This article from the Huffington Post presents a summary of news headlines that featured the treatment of animals in Canada in 2010. While I applaud all the progress that has been made for animal welfare, this article indicates that a lot of work is still needed to ensure that animals in Canada enjoy a good quality of life.
This article suggests that each time a claim of human uniqueness bites the dust, other claims quickly take its place. Meanwhile, science keeps chipping away at the wall that separates us from the other animals. We have moved from viewing animals as instinct-driven stimulus-response machines to seeing them as sophisticated decision makers. The author discusses the growing body of research that indicates that species of animals operate beyond instinct, and demonstrate decision-making and cognitive skills. There have been so many attempts to justify the abuse and mistreatment of animals under the banner of speciesism. This article points out the flaws and limitations of many studies that have attempted to analyse, minimise, or even dismiss, the notion that animals possess intelligence. For those of us fortunate enough to live with animals, I think that we have plenty of empirical evidence of our own to demonstrate that our animal companions are not just instinct-driven automatons. The author suggests that these new findings are no insult to human superiority. It is long-overdue recognition that intelligent life is not something for us to seek in the outer reaches of space but is abundant right here on earth, under our noses. Maybe Douglas Adams was right about those rats.
In this post, author Tom Cox discusses his special relationship with his cat The Bear; it’s a wonderful reflection on the deep bond that the two share. Cats tend to get the short end of the stick when it comes to perceptions of the bond they share with animals. Having lived with cats since the day I was born, I can attest to the fact that every cat with whom I’ve been fortunate enough to share my life has been loving, sociable, affectionate, and not in the least bit aloof. My current companion was adopted when he was four years old; as it turns out he’s a pure-breed Maine Coon. Alun has the most wonderful, gentle, and loving personality I’ve ever encountered in a cat. Reading about The Bear made me think of Alun who also never cries for his food: He simply sits by his bowl and looks at it until I fill it. Alun also announces when he’s about to use the litter box; doubtless so that I can clean it when he’s finished. I know I’m being manipulated, in the gentlest of ways, but I wouldn’t have it any other way.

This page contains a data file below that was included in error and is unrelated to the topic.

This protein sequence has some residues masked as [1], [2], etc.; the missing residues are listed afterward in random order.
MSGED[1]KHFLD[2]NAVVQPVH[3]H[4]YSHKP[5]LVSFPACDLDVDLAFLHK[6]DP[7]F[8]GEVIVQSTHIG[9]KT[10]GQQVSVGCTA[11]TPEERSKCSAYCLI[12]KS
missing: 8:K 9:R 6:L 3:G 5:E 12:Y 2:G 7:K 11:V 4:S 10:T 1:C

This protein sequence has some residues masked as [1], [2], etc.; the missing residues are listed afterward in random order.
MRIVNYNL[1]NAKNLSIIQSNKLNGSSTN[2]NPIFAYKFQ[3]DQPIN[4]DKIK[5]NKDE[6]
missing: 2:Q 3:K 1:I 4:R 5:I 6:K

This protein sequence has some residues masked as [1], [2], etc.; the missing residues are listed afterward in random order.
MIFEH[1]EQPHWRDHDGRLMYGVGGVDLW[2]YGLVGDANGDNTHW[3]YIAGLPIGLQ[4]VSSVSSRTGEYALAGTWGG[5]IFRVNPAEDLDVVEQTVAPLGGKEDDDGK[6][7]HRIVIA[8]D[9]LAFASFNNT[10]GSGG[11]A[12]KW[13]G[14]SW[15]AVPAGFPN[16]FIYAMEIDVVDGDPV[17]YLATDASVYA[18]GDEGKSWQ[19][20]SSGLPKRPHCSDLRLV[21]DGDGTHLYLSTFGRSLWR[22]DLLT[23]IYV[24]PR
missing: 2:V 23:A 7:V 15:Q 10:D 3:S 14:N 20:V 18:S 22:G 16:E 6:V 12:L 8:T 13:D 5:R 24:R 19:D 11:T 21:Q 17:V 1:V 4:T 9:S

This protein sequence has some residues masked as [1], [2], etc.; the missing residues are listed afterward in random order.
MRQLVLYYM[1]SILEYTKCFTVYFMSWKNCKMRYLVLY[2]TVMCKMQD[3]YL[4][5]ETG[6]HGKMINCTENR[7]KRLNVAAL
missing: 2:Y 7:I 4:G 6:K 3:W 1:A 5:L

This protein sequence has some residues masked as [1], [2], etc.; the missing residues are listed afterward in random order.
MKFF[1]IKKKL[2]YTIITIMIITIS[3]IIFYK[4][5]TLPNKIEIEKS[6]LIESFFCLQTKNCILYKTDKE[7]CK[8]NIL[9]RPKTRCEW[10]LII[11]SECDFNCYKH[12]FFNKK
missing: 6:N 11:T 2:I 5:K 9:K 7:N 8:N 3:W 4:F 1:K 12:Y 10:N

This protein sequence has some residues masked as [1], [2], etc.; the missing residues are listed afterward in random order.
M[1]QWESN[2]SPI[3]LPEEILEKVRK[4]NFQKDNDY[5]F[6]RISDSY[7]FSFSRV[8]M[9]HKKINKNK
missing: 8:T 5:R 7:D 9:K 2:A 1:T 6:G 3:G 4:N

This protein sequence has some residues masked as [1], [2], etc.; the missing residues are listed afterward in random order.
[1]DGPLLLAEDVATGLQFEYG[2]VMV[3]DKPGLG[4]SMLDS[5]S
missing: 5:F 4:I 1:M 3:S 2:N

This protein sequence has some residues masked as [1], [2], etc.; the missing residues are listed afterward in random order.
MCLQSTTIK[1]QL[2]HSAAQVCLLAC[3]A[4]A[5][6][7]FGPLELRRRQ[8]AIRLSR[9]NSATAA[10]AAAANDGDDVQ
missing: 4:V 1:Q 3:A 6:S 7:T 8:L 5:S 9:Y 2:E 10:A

The Nova Scotia government announced today that it intends to bring in legislation this spring to better protect animals and stiffen penalties for animal abusers.
“The protection of animals deserves to be treated with the utmost seriousness. It’s unthinkable what some people are capable of doing to animals. Government has a responsibility to do whatever it can to ensure people who abuse animals face consequences,” said Mat Whynott, MLA for Hammonds Plains – Upper Sackville
This is indeed welcome news and I applaud the government for its commitment to animal welfare.
This post lists the best 31 towns or cities in Canada in which to live in 2013. Mind you, these places are chosen based only on financial criteria, such as average household income, house prices, and unemployment rates. It’s good to see that my home town of Toronto, Canada’s largest city, and my residential location of Halifax are on the list.
Glasgow might not be the obvious choice when one thinks of friendly vegan cities, but when I visited there two years ago, I had a very positive experience. I found lots of vegan options at restaurants; my B&B had vegan breakfast sausages and made me tofu scramble, and I ate vegan haggis. Now admittedly, the haggis wasn’t my cup of tea, but I still appreciated the gesture. Many of the local grocers had prepared vegan foods, so I never went hungry. All the vegan options were clearly labelled, which is a good thing, as Glaswegian is a language unto itself. I can well understand why the city has received this nomination.